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I am wondering whether enzymes with superior catalytic properties are more or less temperature sensitive than average enzymes.

I know that enzymes lower the activation energy, Ea. So the more catalytic superior an enzyme is the lower the value of Ea. Then the Arrhenius equation can be used to describe how the rate constant of an enzymatic reaction changes with temperature. But how can I use this information to decide whether the more catalytic enzyme is more or less temperature dependent?

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There is no obvious direct connection between catalytic properties and stability of an enzyme.

You are trying to make a connection, but let's consider your statement:

Then the Arrhenius equation can be used to describe how the rate constant of an enzymatic reaction changes with temperature.

According to the Arrhenius equation, all reactions (catalyzed by an enzyme or not) become faster as temperature increases. The higher the activation energy, the more pronounced the increase. However, if the enzyme unfolds, it will no longer catalyze the reaction.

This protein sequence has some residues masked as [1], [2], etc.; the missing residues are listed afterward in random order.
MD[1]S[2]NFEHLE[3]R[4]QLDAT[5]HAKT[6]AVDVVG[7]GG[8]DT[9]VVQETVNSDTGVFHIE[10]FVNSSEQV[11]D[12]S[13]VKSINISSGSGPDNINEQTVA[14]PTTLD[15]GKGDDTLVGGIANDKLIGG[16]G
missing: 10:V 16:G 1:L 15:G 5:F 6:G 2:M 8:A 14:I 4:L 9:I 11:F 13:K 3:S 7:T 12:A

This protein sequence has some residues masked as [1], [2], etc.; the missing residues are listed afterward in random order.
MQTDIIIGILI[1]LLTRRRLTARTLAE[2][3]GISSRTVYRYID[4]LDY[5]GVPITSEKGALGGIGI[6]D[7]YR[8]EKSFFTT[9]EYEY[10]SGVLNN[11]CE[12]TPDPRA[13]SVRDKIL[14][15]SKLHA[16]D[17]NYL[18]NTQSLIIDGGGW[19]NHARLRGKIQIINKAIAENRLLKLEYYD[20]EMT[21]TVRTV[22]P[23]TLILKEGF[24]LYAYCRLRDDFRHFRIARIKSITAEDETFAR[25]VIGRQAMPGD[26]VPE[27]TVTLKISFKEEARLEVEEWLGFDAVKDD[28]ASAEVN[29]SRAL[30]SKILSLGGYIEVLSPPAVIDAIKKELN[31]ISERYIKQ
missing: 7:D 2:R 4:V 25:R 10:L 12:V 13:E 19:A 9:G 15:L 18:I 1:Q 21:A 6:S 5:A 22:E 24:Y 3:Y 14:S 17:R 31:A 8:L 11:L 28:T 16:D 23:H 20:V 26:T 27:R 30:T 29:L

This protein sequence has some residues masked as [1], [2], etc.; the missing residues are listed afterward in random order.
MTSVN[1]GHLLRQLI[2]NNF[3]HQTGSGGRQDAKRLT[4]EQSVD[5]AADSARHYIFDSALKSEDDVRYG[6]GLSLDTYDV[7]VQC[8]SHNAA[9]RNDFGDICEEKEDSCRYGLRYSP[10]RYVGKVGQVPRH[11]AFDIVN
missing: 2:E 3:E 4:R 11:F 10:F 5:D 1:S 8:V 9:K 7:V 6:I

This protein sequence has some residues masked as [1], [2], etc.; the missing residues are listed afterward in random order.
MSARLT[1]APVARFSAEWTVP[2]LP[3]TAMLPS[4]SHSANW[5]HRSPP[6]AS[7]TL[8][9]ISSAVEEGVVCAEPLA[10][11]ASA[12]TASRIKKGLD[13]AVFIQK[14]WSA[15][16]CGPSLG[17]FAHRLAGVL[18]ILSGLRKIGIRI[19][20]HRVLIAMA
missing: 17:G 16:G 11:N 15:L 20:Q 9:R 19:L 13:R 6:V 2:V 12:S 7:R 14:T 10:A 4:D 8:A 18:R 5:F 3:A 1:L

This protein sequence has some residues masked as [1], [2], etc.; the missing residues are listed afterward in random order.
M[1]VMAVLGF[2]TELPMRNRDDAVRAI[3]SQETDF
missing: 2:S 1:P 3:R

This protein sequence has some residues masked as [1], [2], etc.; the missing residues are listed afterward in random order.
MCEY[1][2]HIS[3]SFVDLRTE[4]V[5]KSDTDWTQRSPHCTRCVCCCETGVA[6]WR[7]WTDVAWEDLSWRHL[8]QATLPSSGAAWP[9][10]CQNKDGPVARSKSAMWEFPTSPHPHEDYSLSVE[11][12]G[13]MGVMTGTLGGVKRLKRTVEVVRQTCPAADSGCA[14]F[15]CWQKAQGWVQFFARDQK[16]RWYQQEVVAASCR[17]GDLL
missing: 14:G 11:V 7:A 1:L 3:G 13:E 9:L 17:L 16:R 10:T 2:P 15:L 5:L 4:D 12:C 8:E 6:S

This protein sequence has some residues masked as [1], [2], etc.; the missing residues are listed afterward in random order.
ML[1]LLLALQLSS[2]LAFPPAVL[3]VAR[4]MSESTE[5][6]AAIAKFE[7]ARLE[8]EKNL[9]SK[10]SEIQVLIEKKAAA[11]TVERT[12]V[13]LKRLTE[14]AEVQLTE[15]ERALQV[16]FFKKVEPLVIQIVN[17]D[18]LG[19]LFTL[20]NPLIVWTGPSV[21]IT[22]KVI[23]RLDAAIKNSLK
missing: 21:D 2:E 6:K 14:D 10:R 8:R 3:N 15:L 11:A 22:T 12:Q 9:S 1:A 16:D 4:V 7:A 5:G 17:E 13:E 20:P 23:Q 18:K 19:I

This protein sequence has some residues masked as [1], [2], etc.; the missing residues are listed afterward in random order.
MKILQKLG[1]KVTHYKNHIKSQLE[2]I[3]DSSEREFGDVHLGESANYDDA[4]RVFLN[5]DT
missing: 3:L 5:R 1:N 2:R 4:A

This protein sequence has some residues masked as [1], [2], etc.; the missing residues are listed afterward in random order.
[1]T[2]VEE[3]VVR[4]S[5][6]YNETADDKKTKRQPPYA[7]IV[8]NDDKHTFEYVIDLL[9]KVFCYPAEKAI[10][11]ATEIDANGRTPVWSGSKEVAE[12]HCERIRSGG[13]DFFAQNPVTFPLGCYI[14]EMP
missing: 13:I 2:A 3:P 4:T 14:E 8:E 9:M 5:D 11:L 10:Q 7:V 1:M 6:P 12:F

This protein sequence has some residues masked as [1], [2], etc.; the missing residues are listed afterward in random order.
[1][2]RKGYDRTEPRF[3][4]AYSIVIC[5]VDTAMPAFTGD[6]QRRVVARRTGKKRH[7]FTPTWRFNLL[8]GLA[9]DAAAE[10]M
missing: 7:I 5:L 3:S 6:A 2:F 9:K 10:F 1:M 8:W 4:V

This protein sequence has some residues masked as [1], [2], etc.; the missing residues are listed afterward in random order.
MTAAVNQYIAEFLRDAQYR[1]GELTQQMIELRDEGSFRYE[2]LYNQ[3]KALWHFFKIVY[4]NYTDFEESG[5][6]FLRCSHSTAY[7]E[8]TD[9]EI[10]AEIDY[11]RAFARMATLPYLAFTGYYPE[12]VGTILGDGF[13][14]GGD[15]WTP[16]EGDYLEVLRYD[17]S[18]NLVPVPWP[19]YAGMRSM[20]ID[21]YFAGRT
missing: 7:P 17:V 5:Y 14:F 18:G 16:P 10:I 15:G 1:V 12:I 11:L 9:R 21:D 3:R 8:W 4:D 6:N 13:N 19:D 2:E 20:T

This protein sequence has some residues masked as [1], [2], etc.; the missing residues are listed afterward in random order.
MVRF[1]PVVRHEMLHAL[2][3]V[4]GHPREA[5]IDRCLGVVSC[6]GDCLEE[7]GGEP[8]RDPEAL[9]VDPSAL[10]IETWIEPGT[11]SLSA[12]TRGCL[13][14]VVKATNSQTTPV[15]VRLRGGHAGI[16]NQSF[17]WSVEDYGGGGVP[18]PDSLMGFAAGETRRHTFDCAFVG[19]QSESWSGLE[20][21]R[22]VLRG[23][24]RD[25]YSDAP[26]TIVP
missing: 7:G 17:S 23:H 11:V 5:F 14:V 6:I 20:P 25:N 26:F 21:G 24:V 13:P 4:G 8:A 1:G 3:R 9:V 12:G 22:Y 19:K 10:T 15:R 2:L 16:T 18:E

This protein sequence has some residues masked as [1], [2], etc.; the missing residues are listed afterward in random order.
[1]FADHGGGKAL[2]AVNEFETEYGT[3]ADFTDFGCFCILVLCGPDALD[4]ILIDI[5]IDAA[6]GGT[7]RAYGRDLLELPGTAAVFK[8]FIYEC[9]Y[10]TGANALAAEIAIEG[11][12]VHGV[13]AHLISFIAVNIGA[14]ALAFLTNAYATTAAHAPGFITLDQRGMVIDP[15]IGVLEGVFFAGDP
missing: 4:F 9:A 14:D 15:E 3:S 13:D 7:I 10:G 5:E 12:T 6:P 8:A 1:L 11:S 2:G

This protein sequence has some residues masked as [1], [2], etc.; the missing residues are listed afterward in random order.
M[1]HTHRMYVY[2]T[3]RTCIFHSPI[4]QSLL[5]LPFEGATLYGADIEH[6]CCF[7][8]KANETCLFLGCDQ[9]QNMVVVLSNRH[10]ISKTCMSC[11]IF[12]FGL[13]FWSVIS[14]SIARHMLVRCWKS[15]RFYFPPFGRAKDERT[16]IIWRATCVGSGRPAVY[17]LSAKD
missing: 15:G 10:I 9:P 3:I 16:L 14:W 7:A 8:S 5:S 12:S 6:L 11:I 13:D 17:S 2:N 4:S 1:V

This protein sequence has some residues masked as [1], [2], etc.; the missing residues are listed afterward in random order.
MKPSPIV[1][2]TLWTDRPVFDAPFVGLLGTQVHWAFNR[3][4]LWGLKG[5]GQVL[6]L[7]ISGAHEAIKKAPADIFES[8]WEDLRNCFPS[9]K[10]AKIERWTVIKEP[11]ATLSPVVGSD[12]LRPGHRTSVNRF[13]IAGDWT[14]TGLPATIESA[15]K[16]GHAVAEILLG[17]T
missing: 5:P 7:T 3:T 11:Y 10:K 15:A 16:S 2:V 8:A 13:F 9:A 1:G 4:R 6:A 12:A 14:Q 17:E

But how can I use this information to decide whether the more catalytic enzyme is more or less temperature dependent?

The biggest temperature dependence occurs at the temperature where the enzyme unfolds. There is the idea that enzymes have to be flexible to be effective catalysts, so there might be a correlation between optimal temperature for the activity and the unfolding temperature. The best way to figure this out would be to compare enzymes from mesophiles and thermophiles in terms of optimal temperature for catalysis vs melting temperature.

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